Thursday, January 22, 2009

CIRM Makes a YouTube Move

The California stem cell agency has joined YouTube, an Internet video-sharing service used by millions worldwide.

CIRM, the world's largest source of funding for hESC research, hooked up with YouTube on Jan. 15 with videos of California scientists talking about their research. Since then, 259 videos have been watched, as of this writing. Currently CIRM appears to have 28 different videos on the site.

The service is called CIRMTV, and it is part of CIRM's expanding PR effort. On Tuesday, CIRMTV keyed off the Obama inauguration with a four-minute video of CIRM President Alan Trounson and UC San Francisco researcher Susan Fisher (see photo) discussing the likely impact of the new president.

The inaugural video currently has the highest number of views, 109, with one of Hans Kierstad of UC Irvine coming up in second with 76 views, outstripping UC San Diego's Catriona Jamieson, who had 57, and Stanford's Irv Weissman, who had 48.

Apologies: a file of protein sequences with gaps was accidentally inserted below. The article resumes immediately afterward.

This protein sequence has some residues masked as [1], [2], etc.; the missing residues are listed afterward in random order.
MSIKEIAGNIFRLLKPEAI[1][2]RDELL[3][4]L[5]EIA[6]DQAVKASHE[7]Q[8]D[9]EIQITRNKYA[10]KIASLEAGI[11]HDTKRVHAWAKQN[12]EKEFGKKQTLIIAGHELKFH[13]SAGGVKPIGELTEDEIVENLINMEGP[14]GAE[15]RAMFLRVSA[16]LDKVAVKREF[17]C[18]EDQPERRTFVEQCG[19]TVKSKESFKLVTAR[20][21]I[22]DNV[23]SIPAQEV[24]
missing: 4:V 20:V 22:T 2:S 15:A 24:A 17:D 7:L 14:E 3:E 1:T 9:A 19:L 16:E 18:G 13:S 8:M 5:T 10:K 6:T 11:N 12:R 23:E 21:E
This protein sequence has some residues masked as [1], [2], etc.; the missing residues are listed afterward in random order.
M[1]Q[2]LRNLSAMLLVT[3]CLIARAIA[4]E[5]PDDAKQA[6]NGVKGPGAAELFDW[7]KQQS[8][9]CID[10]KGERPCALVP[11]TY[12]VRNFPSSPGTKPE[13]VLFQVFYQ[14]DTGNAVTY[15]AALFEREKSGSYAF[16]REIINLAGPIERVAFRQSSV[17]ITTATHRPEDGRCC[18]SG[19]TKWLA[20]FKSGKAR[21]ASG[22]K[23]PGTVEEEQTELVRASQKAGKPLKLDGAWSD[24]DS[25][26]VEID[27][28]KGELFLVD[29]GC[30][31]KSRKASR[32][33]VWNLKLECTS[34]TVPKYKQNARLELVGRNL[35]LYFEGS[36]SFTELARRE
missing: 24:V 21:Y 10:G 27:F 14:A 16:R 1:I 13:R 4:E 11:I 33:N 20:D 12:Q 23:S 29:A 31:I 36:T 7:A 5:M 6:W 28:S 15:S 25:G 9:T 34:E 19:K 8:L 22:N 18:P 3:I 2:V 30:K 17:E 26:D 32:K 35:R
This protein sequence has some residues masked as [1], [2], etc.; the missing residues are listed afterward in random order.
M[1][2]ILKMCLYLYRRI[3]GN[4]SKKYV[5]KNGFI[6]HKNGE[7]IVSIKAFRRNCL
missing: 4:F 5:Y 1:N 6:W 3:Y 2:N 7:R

As always with the Internet, the main problem is how to build traffic. CIRM needs lots of links to the site to build viewership along with comments on the material from outside sources, ranging from print publications to other Internet sites. However, stem cell research has limited general appeal considering the other matters on YouTube, and it is unrealistic to expect massive numbers.

Don Gibbons, chief communications officer for CIRM, reports that CIRMTV has "zero outside cost" and requires "minimal staff time."

The same videos can be seen on the CIRM web site. In our case, the YouTube version loaded and played smoothly while the CIRM site stalled repeatedly. There could be a host of reasons for that, ranging from server capacity to video quality to the bandwidth of our connection.

Normally the videos cannot be downloaded for viewing later when you are not connected to the Internet. But Wikipedia reports that free software can be downloaded to provide that capability.

On Tuesday, CIRM also devoted a good chunk of its home page to the inauguration, featuring both the Trounson-Fisher video and a link to a two-page statement on the impact of Obama's expected stem cell moves.

For more on California state government uses of YouTube, see this piece by Daniel Wood of the Christian Science Monitor.

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